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Monday, October 11, 2010

Cause lawyering and cause partying

One noteable feature of last week's oral argument in Snyder v. Phelps is that the Phelps side was presented by Margie Phelps, daughter of Westboro Baptist Church founder and pastor Fred Phelps and a member of Westboro Baptist Church (of course, a Ven diagram of Church members and Phelps family members would be a single circle). Reviews of Phelps's performance have been mixed. Dahlia Lithwick noted her flat affect (indicating either medication or over-preparation) and suggested that a bad (non-speech-protective) outcome would be a product of "pissed off jurists (and bad oral advocates)." Reading the transcript, you don't get the sense that she bombed that badly, although she threw in a few too many "this little church" pitches for my taste.

The question, that I have not seen raised or answered elsewhere, is why Phelps argued this case herself. Was it a choice, another way for the "little church" to stand up for itself and make its voice heard? Did the Phelps not want anyone making their arguments for them, even if an experienced Supreme Court/First Amendment litigator could have done a better job with the law (not unlike Mike Newdow arguing his own cause Elk Grove a few years ago)? Did Phelps affirmatively reject any help from the non-believers, in her view, God hates just as much as He hates everyone else?

I find it hard to believe that Floyd Abrams1 or the ACLU or the ACLJ or David Goldberger (who has represented both the Nazis and the KKK, so why not Westboro to complete the trifecta of hate) or Alan Isaacman or anyone with experience and commitment to free-speech would not have taken this case. The problem for the First Amendment bar with Phelps's choice is that a poor argument (and poor drafting of briefs) may produce really bad precedent, precisely what Lithwick believes might be possible here.

One major criticism of so-called cause lawyering (reflected in Derrick Bell's Serving Two Masters in Yale) is that commitment to the cause may conflict with a commitment to the client, where what the client wants may run counter to what is best for the cause. That problem is exacerbated in a situation such as this one, where the parties themselves have or are a cause. And even more so when the party's commitment to the cause prompts them to reject a lawyer's help and strike out on their own. Proceeding pro se, and being able to get the Court to listen  to the voice of "this little church" directly rather than through counsel, became part of what Phelps/Westboro want to achieve, even if the legal result (or the reasoning used to reach that result) ultimately is not as favorable for the First Amendment or free-speech principles.

Nor is this limited to parties who, like Phelps or Newdow, happen to be lawyers who can represent themselves and their own cause in court.  Consider Rachel Ehrenfeld, the journalist/scholar whose multi-million-dollar British defamation liability, along with her inability to  get the judgment declared unenforceable in the U.S., lead to the federal SPEECH Act and the spate of state-level libel tourism laws. Enhrenheld simple defaulted in the British action, never appearing even to contest personal jurisdiction (which was a somewhat close issue) and allowing the massive judgment to be entered against her. She has stated publicly that she defaulted because could not afford a lawyer or afford to defend herself in a foreign country. Really? No American First Amendment lawyer would have taken this case for free or virtually free? No barrister, looking for a way to undo England's unbalanced defamation law, would have taken this case for free or virtually free (especially knowing that England is a "loser pays" system)? Wouldn't Ehrenfeld have at leats sought out such representation? Perhaps not, if her "cause" was to draw attention to the danger of English defamation law and/or to the problem of libel tourism and the (in her view) inadequate mechanisms for combating it  under U.S. law (note that I am speculating here--I have no idea if this was her motivation).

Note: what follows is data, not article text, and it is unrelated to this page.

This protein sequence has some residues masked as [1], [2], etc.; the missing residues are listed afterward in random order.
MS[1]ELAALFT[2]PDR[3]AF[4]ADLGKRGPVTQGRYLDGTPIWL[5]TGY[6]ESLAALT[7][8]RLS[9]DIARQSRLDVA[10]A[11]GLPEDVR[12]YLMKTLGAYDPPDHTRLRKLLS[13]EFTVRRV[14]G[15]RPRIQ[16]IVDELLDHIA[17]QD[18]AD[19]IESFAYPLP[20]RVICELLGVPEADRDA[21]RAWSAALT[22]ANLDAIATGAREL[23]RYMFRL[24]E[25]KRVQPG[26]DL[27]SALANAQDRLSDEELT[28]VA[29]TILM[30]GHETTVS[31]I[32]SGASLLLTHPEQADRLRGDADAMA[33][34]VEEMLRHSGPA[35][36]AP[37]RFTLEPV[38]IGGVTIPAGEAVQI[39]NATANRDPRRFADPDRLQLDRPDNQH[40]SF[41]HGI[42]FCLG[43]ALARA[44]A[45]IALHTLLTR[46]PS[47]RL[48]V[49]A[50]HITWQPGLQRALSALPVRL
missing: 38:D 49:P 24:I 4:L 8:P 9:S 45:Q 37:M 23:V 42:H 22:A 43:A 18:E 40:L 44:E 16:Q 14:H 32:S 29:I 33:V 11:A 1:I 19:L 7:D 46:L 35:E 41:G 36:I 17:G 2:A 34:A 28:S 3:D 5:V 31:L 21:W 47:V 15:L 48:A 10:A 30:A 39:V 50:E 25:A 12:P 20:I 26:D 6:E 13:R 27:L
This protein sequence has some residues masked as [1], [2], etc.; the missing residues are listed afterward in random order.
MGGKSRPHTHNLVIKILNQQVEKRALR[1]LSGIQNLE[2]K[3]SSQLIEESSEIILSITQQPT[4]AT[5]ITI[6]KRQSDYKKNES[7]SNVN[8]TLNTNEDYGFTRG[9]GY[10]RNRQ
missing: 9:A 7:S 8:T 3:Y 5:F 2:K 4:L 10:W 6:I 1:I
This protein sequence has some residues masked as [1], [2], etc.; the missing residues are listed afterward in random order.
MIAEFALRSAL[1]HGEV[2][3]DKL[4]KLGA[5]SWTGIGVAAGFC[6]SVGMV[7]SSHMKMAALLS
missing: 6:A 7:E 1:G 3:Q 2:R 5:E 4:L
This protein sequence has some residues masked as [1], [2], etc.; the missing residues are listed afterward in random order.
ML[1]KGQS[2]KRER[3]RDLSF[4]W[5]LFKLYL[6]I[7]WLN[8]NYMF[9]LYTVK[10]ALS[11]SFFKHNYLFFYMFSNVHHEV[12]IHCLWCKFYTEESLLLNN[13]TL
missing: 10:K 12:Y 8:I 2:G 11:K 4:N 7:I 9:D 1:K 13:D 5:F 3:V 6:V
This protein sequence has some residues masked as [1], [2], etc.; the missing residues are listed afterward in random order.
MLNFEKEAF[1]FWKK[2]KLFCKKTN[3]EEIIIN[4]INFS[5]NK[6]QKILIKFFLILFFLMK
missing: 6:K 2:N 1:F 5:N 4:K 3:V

In that regard, Ehrenfeld actually succeeded in her " cause." She got the anti-libel-tourism laws (federal and state) she wanted (even if, as I am beginning to write in a new paper, the law is unnecessary and unwise). And arguably more importantly, she has people in the U.K. talking about reforming its libel law, which certainly would be a good thing. In fact, Ehrenfeld might not have achieved either result had she simply enlisted a lawyer to successfully defend her under existing English law.

1 Abrams was asked whether he would have represented Westboro. He responded: "[I thought] 'It’s all very well to protect these people, but do I have to be the one to do it?' [Laughs]  . . . Would I take the case? Probably, yes … but I’m not sure I’d tell everyone." Interesting response. So is Westboro really so many orders of magnitude worse than the KKK or the American Nazi Party? Discuss.

Posted by Howard Wasserman on October 11, 2010 at 08:02 AM in Constitutional thoughts, Current Affairs, First Amendment, Howard Wasserman, Law and Politics | Permalink


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I'm pretty sure the ACLU represents Westboro in other case (I think in Missouri), so I too find it hard to believe that no one agreed to represent them here and that rather, they chose to do it themselves. The only reason I can think of (besides self-aggrandizement) is some kind of self-promotion motivation.

Posted by: anon | Oct 11, 2010 10:59:32 AM

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